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Integrated Decision Making in Electric Vehicle and Charging Station Location Network Design

[+] Author Affiliations
Namwoo Kang, Fred M. Feinberg, Panos Y. Papalambros

University of Michigan, Ann Arbor, MI

Paper No. DETC2014-35270, pp. V02AT03A035; 12 pages
doi:10.1115/DETC2014-35270
From:
  • ASME 2014 International Design Engineering Technical Conferences and Computers and Information in Engineering Conference
  • Volume 2A: 40th Design Automation Conference
  • Buffalo, New York, USA, August 17–20, 2014
  • Conference Sponsors: Design Engineering Division, Computers and Information in Engineering Division
  • ISBN: 978-0-7918-4631-5
  • Copyright © 2014 by ASME

abstract

A major barrier in consumer adoption of electric vehicles (EVs) is ‘range anxiety,’ the concern that the vehicle will run out of power at an inopportune time. Range anxiety is caused by the current relatively low electric-only operational range and sparse public charging station infrastructure. Range anxiety may be significantly mitigated if EV manufacturers and charging station operators work in partnership using a cooperative business model to balance EV performance and charging station coverage. This model is in contrast to a sequential decision making model where manufacturers bring new EVs to the market first and charging station operators decide on charging station deployment given EV specifications and market demand. This paper proposes an integrated decision making framework to assess profitability of a cooperative business models based on a multi-disciplinary optimization model that combines marketing, engineering, and operations. This model is demonstrated in a case study involving battery electric vehicle design and direct-current fast charging station location network in the State of Michigan. The expected benefits can motive both government and private enterprise actions.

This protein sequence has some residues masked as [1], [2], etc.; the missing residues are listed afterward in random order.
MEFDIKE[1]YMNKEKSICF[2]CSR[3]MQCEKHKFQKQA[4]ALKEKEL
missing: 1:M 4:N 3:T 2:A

Copyright © 2014 by ASME

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